My friend and classmate Grace wrote a great post on letting dessert being dessert, and she included some fab research about this phenomenon. Go read her post, but here’s the gist: Two groups of participants were given the exact same milkshake. One group was told it was a “sensible,” low-cal shake, and the other group was told it was “indulgent”. People who ate the “indulgent” shake reported feeling more satisfied, while the ones eating the “sensible” shake reported feeling less satisfied and had a higher level of ghelin (a hunger hormone). Taking away these labels of food puts them on the same playing field, and now you can make a decision about what sounds best to you and what will satisfy you without all that noise clouding your head.
Sure, I could eat cookies/dessert all day, but I probably wouldn’t feel great. Similarly, I could eat broccoli all day but I would likely be starving and have an incredible stomach ache.
Your body craves variety and balance. It really does! This absolutely looks different person to person, but in general our bodies get bored eating the same foods. See my point above. And they want to feel good. Following your body’s cues and the guidance of gentle nutrition (when you are ready) means you will eat a wide range of foods that make you feel your best. And yes, that will include cookies at times! And you might go through times where you eat more foods like that, whether it’s because it’s a holiday or for no reason at all. That is normal, too.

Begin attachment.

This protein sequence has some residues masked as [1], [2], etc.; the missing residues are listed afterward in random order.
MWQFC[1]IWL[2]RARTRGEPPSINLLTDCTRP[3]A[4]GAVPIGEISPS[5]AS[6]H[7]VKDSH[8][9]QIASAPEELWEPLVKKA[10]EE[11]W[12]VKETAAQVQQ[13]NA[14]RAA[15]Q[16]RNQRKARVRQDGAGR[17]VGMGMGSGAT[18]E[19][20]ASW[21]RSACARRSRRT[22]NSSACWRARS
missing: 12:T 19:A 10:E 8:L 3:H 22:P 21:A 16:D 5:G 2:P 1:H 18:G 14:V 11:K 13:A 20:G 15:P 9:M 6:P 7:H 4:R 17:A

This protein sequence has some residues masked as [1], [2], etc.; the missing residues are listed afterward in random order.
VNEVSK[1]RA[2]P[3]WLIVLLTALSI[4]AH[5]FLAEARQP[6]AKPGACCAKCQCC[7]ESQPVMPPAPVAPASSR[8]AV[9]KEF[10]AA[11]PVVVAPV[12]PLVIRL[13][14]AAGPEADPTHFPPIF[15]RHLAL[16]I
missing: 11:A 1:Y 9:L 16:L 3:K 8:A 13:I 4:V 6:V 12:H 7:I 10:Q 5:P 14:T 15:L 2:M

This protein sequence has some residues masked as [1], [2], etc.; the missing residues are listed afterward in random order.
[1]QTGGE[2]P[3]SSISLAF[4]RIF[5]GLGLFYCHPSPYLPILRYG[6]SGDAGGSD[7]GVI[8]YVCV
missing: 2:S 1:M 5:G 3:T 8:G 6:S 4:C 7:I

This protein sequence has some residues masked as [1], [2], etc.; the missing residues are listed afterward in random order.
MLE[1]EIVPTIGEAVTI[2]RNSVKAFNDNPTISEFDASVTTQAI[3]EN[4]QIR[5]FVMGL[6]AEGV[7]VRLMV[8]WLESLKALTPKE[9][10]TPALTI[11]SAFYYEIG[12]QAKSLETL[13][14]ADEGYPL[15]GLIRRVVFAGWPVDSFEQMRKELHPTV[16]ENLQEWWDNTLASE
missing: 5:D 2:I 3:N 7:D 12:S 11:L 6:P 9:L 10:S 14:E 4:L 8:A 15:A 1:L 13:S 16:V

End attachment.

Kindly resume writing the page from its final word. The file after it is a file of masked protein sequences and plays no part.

There has been a lot of research conducted on IE-I’ll just highlight one study here. In 2006, a study of 343 male and female college students found that those who scored high on the Hawks Intuitive Eating scale ate a more diverse diet. There was no association between IE and the amount of “junk food” eaten in the diet. I hate that phrase, but I include this because I want to show that IE does have positive effects on health and nutrition-not to mention body image and less preoccupation with food, among other markers of health like lower cholesterol. As a reminder, it’s important to go through the process and save gentle nutrition for when you are ready to revisit it and can do so with no judgment/without turning it into a diet. My point is that overall, IE is an evidence-based, ethical approach to nutrition education and counseling.